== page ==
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I have a sample dataset with 31 values. I ran a two-tailed t-test using R to test if the true mean is equal to 10:

t.test(x=data, mu=10, conf.level=0.95)

Output:

t = 11.244, df = 30, p-value = 2.786e-12
alternative hypothesis: true mean is not equal to 10 
95 percent confidence interval:
 19.18980 23.26907 
sample estimates:
mean of x 
 21.22944 

Now I'm trying to do the same thing manually:

t.value = (mean(data) - 10) / (sd(data) / sqrt(length(data))) 
p.value = dt(t.value, df=length(lengths-1))

The t-value calculated using this method is the same as output by the t-test R function. The p-value, however, comes out to be 3.025803e-12.

Any ideas what I'm doing wrong?

Thanks!

EDIT

Here is the full R code, including my dataset:

# Raw dataset -- 32 observations
data = c(21.75, 18.0875, 18.75, 23.5, 14.125, 16.75, 11.125, 11.125, 14.875, 15.5, 20.875,
            17.125, 19.075, 25.125, 27.75, 29.825, 17.825, 28.375, 22.625, 28.75, 27, 12.825, 
            26, 32.825, 25.375, 24.825, 25.825, 15.625, 26.825, 24.625, 26.625, 19.625)

# Student t-Test
t.test(x=data, mu=10, conf.level=0.95)

# Manually calculate p-value
t.value = (mean(data) - 10) / (sd(data) / sqrt(length(data)))
p.value = dt(t.value, df=length(data) - 1)
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2 Answers 2

up vote 6 down vote accepted

Use pt and make it two-tailed.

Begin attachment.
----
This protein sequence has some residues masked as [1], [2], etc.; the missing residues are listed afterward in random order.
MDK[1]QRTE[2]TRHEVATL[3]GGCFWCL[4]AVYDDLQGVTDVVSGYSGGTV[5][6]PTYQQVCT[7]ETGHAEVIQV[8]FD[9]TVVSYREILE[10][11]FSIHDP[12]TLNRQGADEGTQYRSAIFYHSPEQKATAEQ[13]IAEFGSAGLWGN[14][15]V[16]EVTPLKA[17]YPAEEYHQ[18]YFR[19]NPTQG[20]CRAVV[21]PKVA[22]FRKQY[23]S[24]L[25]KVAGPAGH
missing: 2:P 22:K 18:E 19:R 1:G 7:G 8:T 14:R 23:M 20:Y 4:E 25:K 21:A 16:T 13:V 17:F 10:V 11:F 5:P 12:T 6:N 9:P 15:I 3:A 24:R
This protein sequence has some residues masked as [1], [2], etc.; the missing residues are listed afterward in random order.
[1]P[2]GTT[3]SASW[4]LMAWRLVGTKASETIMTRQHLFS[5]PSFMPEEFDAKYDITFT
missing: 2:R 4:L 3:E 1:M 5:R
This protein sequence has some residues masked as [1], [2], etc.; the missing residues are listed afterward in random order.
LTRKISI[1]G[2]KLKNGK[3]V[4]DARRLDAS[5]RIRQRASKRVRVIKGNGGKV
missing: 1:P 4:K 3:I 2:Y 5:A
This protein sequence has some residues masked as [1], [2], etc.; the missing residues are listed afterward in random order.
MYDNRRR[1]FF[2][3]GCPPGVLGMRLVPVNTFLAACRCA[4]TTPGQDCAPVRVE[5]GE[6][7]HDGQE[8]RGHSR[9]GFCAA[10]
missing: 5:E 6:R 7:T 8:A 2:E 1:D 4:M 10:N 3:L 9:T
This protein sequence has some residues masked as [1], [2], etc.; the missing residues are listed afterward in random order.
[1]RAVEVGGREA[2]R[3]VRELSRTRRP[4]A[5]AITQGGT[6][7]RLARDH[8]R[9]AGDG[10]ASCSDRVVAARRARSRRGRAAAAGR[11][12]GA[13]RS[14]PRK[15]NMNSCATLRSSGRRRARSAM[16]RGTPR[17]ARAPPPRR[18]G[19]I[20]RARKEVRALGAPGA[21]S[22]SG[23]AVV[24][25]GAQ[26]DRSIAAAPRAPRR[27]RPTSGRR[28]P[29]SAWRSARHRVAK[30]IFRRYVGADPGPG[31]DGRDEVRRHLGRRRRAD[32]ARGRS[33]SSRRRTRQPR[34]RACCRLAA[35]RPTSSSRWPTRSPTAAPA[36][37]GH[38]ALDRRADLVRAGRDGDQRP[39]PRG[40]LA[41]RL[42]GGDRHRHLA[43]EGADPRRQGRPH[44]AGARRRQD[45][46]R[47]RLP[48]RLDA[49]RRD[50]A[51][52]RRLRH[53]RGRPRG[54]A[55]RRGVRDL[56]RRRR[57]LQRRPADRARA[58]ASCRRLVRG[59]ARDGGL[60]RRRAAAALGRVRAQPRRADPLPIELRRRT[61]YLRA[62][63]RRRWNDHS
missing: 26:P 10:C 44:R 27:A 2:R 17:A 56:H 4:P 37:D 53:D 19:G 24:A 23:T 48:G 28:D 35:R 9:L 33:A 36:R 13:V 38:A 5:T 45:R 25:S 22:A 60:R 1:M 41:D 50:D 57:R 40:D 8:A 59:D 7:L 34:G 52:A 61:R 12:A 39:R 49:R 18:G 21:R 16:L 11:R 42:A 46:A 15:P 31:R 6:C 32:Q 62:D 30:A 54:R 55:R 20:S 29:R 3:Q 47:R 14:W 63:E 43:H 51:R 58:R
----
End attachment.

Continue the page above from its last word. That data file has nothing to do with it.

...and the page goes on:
> 2*pt(11.244, 30, lower=FALSE)
[1] 2.785806e-12
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That was it. Thank you! –  herbps10 Dec 5 '12 at 2:23
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I posted this as a comment but when I wanted to add a bit more in edit, it became too long so I've moved it down here.

Edit: Your test statistic and d.f are correct. The other answer notes the issue with the calculation of the tail area in the call to pt(), and the doubling for two-tails, which resolves your difference. Nevertheless I'll leave my earlier discussion/comment because it makes relevant points more generally about p-values in extreme tails:

It's possible you could be doing nothing wrong and still get a difference, but if you post a reproducible example it might be possible to investigate further whether you have some error (say in the df).

These things are calculated from approximations that may not be particularly accurate in the very extreme tail.

If the two things don't use identical approximations they may not agree closely, but that lack of agreement shouldn't matter (for the exact tail area out that far to be meaningful number, the required assumptions would have to hold to astounding degrees of accuracy). Do you really have exact normality, exact independence, exactly constant variance?

You shouldn't necessarily expect great accuracy out where the numbers won't mean anything anyway. To what extent does it matter if the calculated approximate p-value is $2\times 10^{-12}$ or $3\times 10^{-12}$? Neither number is measuring the actual p-value of your true situation. Even if one of the numbers did represent the real p-value of your true situation, once its below about $0.0001$, why would you care what that value actually was?

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Thanks for the reply! I just edited my post to include the full source code along with my sample dataset. –  herbps10 Dec 5 '12 at 2:20
    
Thanks. Checked it but it was already resolved. –  Glen_b Dec 5 '12 at 2:24
1  
Good general response, thanks. –  Aaron Dec 5 '12 at 3:14
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